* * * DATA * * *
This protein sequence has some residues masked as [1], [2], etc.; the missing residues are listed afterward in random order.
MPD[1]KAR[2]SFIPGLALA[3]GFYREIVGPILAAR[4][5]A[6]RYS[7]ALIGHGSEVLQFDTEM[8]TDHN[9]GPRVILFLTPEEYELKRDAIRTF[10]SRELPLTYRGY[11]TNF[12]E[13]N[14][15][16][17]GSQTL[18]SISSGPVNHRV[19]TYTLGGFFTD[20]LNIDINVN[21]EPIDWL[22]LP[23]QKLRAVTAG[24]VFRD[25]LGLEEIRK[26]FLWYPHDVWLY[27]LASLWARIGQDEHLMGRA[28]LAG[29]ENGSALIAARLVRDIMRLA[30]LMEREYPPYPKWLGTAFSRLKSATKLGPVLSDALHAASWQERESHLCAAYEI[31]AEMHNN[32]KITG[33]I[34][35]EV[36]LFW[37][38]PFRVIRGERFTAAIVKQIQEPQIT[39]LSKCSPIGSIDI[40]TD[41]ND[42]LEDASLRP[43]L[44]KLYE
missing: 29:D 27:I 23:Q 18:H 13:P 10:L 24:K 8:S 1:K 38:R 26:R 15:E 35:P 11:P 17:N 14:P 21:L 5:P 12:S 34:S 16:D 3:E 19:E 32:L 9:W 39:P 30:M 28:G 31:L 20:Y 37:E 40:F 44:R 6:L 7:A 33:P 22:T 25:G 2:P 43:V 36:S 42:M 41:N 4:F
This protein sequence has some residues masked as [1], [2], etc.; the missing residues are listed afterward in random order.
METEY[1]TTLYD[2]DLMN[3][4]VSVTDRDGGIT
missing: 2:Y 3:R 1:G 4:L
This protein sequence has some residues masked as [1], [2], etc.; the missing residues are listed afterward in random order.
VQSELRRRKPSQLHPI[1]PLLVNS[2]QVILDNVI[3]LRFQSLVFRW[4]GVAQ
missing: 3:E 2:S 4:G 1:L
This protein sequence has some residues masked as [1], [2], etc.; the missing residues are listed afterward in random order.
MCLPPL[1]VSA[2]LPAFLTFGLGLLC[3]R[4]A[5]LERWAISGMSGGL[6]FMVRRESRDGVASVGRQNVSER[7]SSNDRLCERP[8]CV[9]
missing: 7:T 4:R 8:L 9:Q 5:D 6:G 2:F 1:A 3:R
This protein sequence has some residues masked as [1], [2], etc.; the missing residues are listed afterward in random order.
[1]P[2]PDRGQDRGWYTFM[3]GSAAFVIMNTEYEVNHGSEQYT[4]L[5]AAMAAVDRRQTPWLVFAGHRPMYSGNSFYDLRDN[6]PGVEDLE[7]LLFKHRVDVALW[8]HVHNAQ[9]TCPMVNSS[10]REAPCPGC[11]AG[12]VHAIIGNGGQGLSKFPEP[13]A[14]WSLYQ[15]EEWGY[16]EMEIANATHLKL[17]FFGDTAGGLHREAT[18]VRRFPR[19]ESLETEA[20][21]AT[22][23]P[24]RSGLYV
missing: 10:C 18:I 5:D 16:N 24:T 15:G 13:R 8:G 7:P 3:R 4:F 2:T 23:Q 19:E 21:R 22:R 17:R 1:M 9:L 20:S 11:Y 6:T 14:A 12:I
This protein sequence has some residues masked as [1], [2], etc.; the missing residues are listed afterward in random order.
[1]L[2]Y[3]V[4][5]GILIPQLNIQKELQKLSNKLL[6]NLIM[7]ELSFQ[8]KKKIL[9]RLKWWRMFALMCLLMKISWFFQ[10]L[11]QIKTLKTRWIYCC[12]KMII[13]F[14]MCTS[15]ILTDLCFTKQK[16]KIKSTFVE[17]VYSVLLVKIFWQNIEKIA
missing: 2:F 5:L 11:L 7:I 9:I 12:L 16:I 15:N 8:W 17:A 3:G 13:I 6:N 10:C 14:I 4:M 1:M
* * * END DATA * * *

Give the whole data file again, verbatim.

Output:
This protein sequence has some residues masked as [1], [2], etc.; the missing residues are listed afterward in random order.
MPD[1]KAR[2]SFIPGLALA[3]GFYREIVGPILAAR[4][5]A[6]RYS[7]ALIGHGSEVLQFDTEM[8]TDHN[9]GPRVILFLTPEEYELKRDAIRTF[10]SRELPLTYRGY[11]TNF[12]E[13]N[14][15][16][17]GSQTL[18]SISSGPVNHRV[19]TYTLGGFFTD[20]LNIDINVN[21]EPIDWL[22]LP[23]QKLRAVTAG[24]VFRD[25]LGLEEIRK[26]FLWYPHDVWLY[27]LASLWARIGQDEHLMGRA[28]LAG[29]ENGSALIAARLVRDIMRLA[30]LMEREYPPYPKWLGTAFSRLKSATKLGPVLSDALHAASWQERESHLCAAYEI[31]AEMHNN[32]KITG[33]I[34][35]EV[36]LFW[37][38]PFRVIRGERFTAAIVKQIQEPQIT[39]LSKCSPIGSIDI[40]TD[41]ND[42]LEDASLRP[43]L[44]KLYE
missing: 29:D 27:I 23:Q 18:H 13:P 10:L 24:K 8:S 1:K 38:R 26:R 15:E 35:P 11:P 17:N 14:P 21:L 5:P 12:S 34:S 16:D 3:E 19:E 32:L 9:W 39:P 30:M 28:G 31:L 20:Y 37:E 40:F 44:R 6:L 7:A 33:P 22:T 25:G 2:P 43:V 36:S 42:M 41:N 4:F
This protein sequence has some residues masked as [1], [2], etc.; the missing residues are listed afterward in random order.
METEY[1]TTLYD[2]DLMN[3][4]VSVTDRDGGIT
missing: 2:Y 3:R 1:G 4:L
This protein sequence has some residues masked as [1], [2], etc.; the missing residues are listed afterward in random order.
VQSELRRRKPSQLHPI[1]PLLVNS[2]QVILDNVI[3]LRFQSLVFRW[4]GVAQ
missing: 3:E 2:S 4:G 1:L
This protein sequence has some residues masked as [1], [2], etc.; the missing residues are listed afterward in random order.
MCLPPL[1]VSA[2]LPAFLTFGLGLLC[3]R[4]A[5]LERWAISGMSGGL[6]FMVRRESRDGVASVGRQNVSER[7]SSNDRLCERP[8]CV[9]
missing: 7:T 4:R 8:L 9:Q 5:D 6:G 2:F 1:A 3:R
This protein sequence has some residues masked as [1], [2], etc.; the missing residues are listed afterward in random order.
[1]P[2]PDRGQDRGWYTFM[3]GSAAFVIMNTEYEVNHGSEQYT[4]L[5]AAMAAVDRRQTPWLVFAGHRPMYSGNSFYDLRDN[6]PGVEDLE[7]LLFKHRVDVALW[8]HVHNAQ[9]TCPMVNSS[10]REAPCPGC[11]AG[12]VHAIIGNGGQGLSKFPEP[13]A[14]WSLYQ[15]EEWGY[16]EMEIANATHLKL[17]FFGDTAGGLHREAT[18]VRRFPR[19]ESLETEA[20][21]AT[22][23]P[24]RSGLYV
missing: 10:C 18:I 5:D 16:N 24:T 15:G 13:R 8:G 7:P 3:R 4:F 2:T 23:Q 19:E 21:R 22:R 17:R 1:M 9:L 20:S 11:Y 6:T 14:A 12:I
This protein sequence has some residues masked as [1], [2], etc.; the missing residues are listed afterward in random order.
[1]L[2]Y[3]V[4][5]GILIPQLNIQKELQKLSNKLL[6]NLIM[7]ELSFQ[8]KKKIL[9]RLKWWRMFALMCLLMKISWFFQ[10]L[11]QIKTLKTRWIYCC[12]KMII[13]F[14]MCTS[15]ILTDLCFTKQK[16]KIKSTFVE[17]VYSVLLVKIFWQNIEKIA
missing: 2:F 5:L 11:L 7:I 9:I 12:L 16:I 15:N 8:W 17:A 3:G 13:I 6:N 10:C 14:I 4:M 1:M